With Arthur on a one way path to juvie, it is the Junk Man himself who comes up with an alternative for the judge.  Arthur will work off his 120 hours of community service working for the Junk Man.  Arthur will be the one who takes the rickety old shopping cart around looking for the seven moth important things:  glass bottles, foil, cardboard, pieces of wood, light bulbs, coffee cans, and mirrors.  Arthur thinks the Junk Man is a few fries short of a happy meal, but has no choice but to do as he is told.

It isn’t long before Arthur understands that there is more to the Junk Man than one first sees.  The “trash’ he is collecting has so much more meaning… a meaning that Arthur soon finds to be filled with lessons he will carry with him for the rest of his life.

I really enjoyed reading The Seventh Most Important Thing.  As each item reveals it’s purpose I found myself not wanting to put the book down, wanting to know what the next item could mean.  The connections Arthur makes throughout the book with class mates, teachers, his probation officer, as well as the community is a bigger vision to this story.  I loved that the book appeared to have a hidden agenda…

and as I ended the read I found out what it was – and I was blown away.

I can not share that part of the story as much as I want to as I feel this is something for each reader to find out for themselves.  However, never one to miss a chance to discuss a book further, I will put the info on a spoiler page for those of us who have read the book and wish to discuss it in more depth.

5

Over all, a Middle Grade read that will leave the reader with a little something more than they thought they were getting, and an excellent discussion book for a parent and child.

  • Age Range: 10 and up
  • Grade Level: 5 and up
  • Lexile Measure: 0760 (What’s this?)
  • Hardcover: 288 pages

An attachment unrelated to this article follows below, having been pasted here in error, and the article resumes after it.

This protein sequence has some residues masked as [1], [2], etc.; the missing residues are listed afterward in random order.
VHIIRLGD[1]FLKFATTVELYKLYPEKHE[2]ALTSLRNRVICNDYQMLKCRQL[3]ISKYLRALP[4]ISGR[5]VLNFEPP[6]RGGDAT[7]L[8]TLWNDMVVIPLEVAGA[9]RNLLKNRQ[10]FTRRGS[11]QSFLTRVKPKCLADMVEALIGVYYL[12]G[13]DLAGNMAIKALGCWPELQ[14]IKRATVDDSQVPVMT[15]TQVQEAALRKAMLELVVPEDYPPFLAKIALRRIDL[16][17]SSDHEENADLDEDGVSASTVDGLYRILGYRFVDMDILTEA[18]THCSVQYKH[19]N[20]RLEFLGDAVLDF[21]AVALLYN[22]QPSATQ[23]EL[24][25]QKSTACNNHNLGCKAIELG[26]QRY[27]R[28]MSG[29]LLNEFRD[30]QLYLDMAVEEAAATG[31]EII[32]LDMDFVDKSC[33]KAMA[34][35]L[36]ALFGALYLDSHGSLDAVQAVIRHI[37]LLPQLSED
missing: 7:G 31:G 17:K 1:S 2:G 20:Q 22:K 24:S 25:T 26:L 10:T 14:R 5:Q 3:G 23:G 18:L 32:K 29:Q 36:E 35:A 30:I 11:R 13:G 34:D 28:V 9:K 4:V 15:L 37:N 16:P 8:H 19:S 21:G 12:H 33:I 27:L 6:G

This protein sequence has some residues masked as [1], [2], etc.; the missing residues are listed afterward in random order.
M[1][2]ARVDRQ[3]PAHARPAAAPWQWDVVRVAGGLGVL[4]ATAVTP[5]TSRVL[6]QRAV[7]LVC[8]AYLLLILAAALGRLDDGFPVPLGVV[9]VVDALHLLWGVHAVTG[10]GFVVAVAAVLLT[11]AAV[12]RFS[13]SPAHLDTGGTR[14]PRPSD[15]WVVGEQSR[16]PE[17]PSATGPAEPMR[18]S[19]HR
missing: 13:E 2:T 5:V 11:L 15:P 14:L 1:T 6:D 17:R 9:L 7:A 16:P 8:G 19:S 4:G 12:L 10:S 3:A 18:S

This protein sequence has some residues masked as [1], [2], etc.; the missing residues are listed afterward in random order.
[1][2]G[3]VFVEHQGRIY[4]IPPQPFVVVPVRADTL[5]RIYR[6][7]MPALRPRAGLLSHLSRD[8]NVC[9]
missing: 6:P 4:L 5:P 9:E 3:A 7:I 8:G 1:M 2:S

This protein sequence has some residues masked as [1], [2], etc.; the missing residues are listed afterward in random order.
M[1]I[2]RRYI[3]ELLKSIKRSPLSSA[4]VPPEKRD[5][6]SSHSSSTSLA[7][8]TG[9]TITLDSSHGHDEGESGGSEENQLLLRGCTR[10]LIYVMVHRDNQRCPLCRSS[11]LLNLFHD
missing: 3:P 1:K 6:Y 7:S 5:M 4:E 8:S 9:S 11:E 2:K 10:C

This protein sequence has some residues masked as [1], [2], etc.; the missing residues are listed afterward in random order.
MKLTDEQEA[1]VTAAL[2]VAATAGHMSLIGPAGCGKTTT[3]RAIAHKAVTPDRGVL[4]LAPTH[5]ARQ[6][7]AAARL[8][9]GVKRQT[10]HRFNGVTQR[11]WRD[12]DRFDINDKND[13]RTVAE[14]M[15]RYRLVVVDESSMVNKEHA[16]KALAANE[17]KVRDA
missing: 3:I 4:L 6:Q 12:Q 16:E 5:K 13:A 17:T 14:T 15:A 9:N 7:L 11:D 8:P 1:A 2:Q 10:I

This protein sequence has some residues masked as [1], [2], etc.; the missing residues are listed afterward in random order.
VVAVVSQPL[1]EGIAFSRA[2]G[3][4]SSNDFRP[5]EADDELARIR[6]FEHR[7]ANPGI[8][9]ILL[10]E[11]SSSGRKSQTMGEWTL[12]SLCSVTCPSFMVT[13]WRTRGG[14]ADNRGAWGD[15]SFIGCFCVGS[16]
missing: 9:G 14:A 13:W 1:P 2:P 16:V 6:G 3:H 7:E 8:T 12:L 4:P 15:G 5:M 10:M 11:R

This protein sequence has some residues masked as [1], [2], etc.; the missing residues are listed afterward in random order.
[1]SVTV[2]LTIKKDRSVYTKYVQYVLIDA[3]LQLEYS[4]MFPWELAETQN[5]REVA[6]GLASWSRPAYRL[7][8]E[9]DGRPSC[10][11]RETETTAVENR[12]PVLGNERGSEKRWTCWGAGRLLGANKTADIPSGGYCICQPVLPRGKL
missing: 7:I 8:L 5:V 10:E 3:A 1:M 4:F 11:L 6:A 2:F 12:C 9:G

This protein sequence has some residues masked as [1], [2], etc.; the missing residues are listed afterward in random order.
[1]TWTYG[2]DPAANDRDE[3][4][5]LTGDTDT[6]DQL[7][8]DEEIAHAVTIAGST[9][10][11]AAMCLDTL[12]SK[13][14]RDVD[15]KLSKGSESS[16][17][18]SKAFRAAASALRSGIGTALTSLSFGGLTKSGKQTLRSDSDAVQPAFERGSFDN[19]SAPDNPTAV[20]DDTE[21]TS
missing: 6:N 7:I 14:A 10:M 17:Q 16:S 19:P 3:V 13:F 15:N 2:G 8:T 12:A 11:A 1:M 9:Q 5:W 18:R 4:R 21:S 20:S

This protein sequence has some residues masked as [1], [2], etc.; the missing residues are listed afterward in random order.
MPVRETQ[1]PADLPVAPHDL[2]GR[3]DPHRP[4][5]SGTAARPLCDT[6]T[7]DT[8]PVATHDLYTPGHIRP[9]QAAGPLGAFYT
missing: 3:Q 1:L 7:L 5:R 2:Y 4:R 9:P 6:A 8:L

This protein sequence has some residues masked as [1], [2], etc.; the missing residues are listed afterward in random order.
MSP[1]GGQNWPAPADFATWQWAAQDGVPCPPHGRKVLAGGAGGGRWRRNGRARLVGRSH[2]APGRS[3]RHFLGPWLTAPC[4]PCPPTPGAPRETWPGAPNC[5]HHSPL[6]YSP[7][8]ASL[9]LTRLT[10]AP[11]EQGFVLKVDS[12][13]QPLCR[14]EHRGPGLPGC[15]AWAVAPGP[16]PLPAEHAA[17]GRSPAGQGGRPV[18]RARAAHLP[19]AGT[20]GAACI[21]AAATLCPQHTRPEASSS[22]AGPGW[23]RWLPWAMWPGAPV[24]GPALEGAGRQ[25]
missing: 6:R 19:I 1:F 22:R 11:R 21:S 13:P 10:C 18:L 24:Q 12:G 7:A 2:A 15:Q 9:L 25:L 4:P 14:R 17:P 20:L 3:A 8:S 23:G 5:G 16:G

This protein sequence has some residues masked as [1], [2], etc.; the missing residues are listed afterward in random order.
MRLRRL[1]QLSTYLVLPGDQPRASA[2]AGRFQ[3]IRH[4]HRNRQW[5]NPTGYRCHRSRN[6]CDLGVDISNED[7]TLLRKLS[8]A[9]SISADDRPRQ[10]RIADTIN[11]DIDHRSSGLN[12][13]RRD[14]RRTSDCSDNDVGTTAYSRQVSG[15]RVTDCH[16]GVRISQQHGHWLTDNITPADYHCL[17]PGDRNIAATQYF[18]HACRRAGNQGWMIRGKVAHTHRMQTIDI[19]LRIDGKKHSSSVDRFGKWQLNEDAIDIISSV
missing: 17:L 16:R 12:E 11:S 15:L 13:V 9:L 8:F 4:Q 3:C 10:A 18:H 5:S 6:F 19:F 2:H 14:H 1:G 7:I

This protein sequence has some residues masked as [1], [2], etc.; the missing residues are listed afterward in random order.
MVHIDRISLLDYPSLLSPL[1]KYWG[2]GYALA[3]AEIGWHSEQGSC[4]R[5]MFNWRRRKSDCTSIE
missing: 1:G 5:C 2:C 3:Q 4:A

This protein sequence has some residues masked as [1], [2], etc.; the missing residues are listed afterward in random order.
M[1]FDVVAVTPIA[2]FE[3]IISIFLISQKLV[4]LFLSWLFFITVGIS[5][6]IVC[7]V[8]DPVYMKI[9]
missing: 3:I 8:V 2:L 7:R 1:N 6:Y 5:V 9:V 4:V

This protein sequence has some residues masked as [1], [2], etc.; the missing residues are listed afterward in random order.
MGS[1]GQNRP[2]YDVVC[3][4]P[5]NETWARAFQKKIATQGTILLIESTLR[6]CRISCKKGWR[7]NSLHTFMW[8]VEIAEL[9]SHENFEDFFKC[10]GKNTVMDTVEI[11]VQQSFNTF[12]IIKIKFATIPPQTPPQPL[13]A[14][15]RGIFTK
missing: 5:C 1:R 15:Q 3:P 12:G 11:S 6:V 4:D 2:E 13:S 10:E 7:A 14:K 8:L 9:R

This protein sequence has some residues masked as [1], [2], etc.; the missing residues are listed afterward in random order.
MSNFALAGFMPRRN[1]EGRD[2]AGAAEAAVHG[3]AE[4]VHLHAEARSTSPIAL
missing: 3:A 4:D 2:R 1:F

• Publisher: Knopf Books for Young Readers (September 8, 2015)

 

Summer Secrets by Jane Green

Summer Secrets, Jane Green, Book Journey

 

Cat Coombs always seemed to struggle in finding her place in her world of London.  She did not fit into the popular crowd, but eventually discovered that with a few drinks in her, she could bring on the liquid courage that seemed to make her fit.  In her teen years and into her 20’s it became known that the party had not started until Cat had arrived. Sure, Cat did not always remember events that took place in these crazy drinking binges, and she did not always make it to her job as a journalist on time, but being “absent” from a dad that does not seem to really care and a mom that keeps her distance isn’t so bad.

When Cat meets Jason, a handsome guy who is a recovering alcoholic Cat tries to stop drinking for him (although she is sure she doesn’t have a problem) but a bombshell dropped by her mother sends Cat not only into a shock… but also to the states and Nantucket to stay with family she doesn’t know.  This family is a lot of fun and Cat slips easily into old habits. A serious mistake destroys relationships all around her and sends her back to London planning never to return to Nantucket again and put what happened out of her mind.

But…. things have a way of popping up when not dealt with.

As Cat grows into her 40’s, now a recovering alcoholic who understands the importance of her meetings and never drinking again, she finds herself stuck on the 9th step in her recovery:  Made direct amends to such people, wherever possible, except when to do so would injure them or others.

While Cat has completed most of this step, she has not addressed what happened in Nantucket or the people she hurt deeply.  When an opportunity arises for Cat to write a story on Nantucket and she is able to spend two weeks there, she knows it is time to face whatever happens… even if it means risking it all.